Discussion response – general purpose data structures

 Please respond to the discussion posted below with a minimum of 150 words and use references. 

   There are several different types of lists that are commonly used in  Java. Amongst these are Arraylists, LinkedLists, and Vectors. Unlike  arrays, these list methods are dynamically sizable which makes them  extremely convenient to use. Also, only one data type can be stored per  array and lists can store multiple data in one list. Arraylists and  Vectors are not suitable for storing primitive data types and instead  must store all data as an object (TUI, n.d.).  The biggest differences  between these three methods are how they store and access elements.  These differences make them better and less suited for storing data in  specific scenarios. For instance, if you will be adding a lot of  elements but not doing a lot of searching then a LinkedList may be your  best bet. If you can predict scalability of data but still need a  dynamically sizable array that is searchable, then a Vector might be the  most useful. If memory usage is not paramount but you want a high  amount of search speed, then an ArrayList is an easy choice. To provide a  clearer picture of the differences, here are some examples of the code  of each method.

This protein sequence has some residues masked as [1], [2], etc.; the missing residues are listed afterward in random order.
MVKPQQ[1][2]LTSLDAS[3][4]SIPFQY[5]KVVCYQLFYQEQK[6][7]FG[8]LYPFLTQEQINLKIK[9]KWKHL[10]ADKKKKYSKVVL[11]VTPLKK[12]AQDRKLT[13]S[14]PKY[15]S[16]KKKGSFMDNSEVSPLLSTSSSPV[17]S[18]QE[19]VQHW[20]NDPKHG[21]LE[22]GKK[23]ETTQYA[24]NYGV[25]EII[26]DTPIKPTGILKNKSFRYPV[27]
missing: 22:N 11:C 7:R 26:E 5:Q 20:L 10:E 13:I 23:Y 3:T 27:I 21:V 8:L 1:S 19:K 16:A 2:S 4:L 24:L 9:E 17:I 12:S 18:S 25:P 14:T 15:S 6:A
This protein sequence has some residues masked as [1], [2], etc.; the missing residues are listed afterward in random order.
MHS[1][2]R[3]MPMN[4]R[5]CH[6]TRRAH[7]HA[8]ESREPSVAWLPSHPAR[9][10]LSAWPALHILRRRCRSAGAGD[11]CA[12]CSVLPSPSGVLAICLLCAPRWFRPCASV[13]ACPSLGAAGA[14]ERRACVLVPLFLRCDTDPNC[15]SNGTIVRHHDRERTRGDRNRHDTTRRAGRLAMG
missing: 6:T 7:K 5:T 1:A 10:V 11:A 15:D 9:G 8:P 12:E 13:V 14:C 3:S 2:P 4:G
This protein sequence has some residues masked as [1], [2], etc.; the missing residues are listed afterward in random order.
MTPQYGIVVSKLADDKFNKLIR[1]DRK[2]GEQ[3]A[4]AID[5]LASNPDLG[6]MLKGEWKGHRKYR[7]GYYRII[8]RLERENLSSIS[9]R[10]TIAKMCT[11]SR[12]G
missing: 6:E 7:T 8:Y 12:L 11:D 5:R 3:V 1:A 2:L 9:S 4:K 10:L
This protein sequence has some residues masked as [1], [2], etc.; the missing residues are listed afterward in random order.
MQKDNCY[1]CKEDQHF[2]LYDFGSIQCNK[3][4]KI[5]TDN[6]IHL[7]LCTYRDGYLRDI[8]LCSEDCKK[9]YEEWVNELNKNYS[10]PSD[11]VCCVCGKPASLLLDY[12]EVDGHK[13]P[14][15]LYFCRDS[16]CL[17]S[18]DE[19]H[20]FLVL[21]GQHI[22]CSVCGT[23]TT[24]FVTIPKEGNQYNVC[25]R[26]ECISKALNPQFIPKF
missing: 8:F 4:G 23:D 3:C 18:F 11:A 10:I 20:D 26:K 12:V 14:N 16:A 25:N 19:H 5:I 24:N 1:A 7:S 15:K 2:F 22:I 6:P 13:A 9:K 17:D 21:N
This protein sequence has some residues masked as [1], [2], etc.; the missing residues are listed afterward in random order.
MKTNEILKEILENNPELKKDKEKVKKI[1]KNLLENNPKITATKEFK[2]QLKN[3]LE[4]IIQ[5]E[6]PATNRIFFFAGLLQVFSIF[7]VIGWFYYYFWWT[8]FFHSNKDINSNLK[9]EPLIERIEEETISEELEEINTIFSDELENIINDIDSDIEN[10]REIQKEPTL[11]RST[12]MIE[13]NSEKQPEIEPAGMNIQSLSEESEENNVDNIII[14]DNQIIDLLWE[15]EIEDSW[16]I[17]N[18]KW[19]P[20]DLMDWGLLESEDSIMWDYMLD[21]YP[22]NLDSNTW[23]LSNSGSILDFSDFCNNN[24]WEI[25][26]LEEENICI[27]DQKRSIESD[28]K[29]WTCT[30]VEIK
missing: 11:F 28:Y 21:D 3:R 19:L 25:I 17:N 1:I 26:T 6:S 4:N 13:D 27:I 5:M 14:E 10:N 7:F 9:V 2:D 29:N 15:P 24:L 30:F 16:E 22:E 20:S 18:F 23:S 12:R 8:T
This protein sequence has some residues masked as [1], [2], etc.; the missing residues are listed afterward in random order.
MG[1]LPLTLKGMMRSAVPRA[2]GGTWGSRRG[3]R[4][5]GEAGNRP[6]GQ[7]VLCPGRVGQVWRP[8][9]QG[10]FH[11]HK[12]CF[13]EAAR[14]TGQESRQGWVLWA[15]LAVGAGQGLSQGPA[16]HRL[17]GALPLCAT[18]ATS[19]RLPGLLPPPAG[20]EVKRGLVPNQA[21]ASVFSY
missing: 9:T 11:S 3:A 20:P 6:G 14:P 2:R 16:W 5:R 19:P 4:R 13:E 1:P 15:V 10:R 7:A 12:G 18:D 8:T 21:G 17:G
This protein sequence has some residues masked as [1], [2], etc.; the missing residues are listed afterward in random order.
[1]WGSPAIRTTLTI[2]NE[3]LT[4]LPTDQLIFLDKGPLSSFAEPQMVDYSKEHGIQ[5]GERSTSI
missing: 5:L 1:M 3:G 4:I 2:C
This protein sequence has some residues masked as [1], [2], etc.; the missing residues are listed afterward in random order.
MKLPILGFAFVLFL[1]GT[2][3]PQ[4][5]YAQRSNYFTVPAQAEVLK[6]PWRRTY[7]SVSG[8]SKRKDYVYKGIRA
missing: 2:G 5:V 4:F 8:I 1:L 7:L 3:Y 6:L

A  linked list is a type of list which in the context of programming means  that it is linear collection of elements whose order is determined by  the elements around it (Linked List, 2021). In linked lists, these  elements are known as “nodes” which each node pointing to the next  element in the set with a “head” node at the start of the list and a  “tail” or null node to end the list.  Vectors are synchronized, can increment 100% of its size is adding an  element exceeds capacity and can use both enumerator and an iterator  (Parahar, 2019). Like ArrayLists, they also keep insertion order.  Because memory increase is done in increment, this means that they are  more resource friendly than ArrayLists. Because they are synchronized,  only one thread can access a Vector at one time. Ultimately, these make  Vectors more memory friendly but slower than ArrayLists, but still  capable of better search functions than a LinkedLists. 

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